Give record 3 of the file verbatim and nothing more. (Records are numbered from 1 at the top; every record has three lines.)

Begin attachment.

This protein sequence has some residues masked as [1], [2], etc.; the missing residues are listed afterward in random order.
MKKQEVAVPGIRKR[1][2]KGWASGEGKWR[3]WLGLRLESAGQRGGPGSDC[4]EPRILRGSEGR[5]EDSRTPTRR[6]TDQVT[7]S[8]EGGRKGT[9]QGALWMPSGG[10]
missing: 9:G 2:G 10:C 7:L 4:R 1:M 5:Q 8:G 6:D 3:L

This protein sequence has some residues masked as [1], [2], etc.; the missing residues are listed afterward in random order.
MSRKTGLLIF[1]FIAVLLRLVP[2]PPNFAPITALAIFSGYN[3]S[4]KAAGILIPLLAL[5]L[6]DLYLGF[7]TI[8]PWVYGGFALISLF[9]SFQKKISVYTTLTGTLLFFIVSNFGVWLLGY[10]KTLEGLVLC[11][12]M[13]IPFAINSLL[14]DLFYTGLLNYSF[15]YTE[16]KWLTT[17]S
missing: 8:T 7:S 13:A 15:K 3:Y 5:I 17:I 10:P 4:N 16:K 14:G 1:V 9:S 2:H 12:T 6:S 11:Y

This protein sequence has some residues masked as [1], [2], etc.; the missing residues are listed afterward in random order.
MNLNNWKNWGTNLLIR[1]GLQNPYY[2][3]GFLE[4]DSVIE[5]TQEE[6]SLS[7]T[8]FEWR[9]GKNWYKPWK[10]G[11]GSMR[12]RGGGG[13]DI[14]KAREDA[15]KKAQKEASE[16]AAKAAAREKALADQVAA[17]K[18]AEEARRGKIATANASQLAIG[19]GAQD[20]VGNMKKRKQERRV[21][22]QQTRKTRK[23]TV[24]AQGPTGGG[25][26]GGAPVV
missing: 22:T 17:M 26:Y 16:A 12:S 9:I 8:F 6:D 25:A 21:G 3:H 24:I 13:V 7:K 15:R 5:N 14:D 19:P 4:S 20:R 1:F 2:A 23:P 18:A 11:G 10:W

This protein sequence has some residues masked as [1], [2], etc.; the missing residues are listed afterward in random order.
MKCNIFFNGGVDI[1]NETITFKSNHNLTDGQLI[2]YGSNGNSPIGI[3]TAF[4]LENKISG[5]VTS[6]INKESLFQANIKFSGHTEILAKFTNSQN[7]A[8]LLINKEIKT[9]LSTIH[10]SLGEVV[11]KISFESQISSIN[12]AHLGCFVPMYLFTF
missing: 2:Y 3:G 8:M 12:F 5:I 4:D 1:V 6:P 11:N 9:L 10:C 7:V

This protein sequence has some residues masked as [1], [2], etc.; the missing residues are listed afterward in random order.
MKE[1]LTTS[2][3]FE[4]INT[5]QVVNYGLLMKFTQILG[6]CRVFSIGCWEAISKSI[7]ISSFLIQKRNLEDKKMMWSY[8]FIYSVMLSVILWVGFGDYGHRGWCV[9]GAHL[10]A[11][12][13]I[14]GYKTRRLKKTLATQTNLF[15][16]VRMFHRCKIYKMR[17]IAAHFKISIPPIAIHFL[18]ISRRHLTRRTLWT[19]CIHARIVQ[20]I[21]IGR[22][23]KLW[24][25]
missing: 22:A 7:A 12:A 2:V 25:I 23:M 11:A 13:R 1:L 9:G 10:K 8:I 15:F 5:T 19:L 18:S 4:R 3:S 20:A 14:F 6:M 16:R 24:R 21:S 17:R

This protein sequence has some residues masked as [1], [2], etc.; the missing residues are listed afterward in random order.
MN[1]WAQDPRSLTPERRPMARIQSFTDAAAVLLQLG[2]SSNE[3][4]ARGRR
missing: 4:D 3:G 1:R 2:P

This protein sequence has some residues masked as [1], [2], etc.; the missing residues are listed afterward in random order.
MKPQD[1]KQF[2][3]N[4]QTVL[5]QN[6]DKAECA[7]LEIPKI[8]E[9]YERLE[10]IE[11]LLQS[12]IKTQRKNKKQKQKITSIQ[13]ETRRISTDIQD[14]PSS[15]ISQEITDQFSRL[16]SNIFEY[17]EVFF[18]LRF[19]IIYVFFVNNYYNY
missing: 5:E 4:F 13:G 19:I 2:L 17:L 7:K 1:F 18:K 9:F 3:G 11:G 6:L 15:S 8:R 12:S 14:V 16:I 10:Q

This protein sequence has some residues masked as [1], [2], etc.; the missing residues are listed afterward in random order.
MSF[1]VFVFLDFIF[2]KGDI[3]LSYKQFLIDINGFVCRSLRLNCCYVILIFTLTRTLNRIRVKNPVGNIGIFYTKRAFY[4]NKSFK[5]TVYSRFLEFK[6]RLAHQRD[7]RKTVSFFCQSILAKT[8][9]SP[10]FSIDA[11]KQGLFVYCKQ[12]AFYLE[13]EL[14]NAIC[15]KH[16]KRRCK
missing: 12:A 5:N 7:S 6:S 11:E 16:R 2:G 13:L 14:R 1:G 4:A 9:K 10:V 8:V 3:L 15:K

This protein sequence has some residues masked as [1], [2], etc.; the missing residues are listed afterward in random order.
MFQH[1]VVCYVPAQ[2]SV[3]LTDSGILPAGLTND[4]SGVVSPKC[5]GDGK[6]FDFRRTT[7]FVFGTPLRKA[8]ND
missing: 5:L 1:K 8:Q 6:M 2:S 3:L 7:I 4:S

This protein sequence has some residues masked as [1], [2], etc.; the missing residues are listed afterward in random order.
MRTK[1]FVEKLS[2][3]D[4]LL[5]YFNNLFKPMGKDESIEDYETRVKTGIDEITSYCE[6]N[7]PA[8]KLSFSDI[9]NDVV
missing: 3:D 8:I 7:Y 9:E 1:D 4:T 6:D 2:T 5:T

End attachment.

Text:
This protein sequence has some residues masked as [1], [2], etc.; the missing residues are listed afterward in random order.
MNLNNWKNWGTNLLIR[1]GLQNPYY[2][3]GFLE[4]DSVIE[5]TQEE[6]SLS[7]T[8]FEWR[9]GKNWYKPWK[10]G[11]GSMR[12]RGGGG[13]DI[14]KAREDA[15]KKAQKEASE[16]AAKAAAREKALADQVAA[17]K[18]AEEARRGKIATANASQLAIG[19]GAQD[20]VGNMKKRKQERRV[21][22]QQTRKTRK[23]TV[24]AQGPTGGG[25][26]GGAPVV
missing: 22:T 17:M 26:Y 16:A 12:S 9:I 8:F 6:D 25:A 21:G 3:H 24:I 13:V 7:K 15:R 5:N 14:D 19:P 4:S 20:R 1:F 2:A 23:P 18:A 11:G 10:W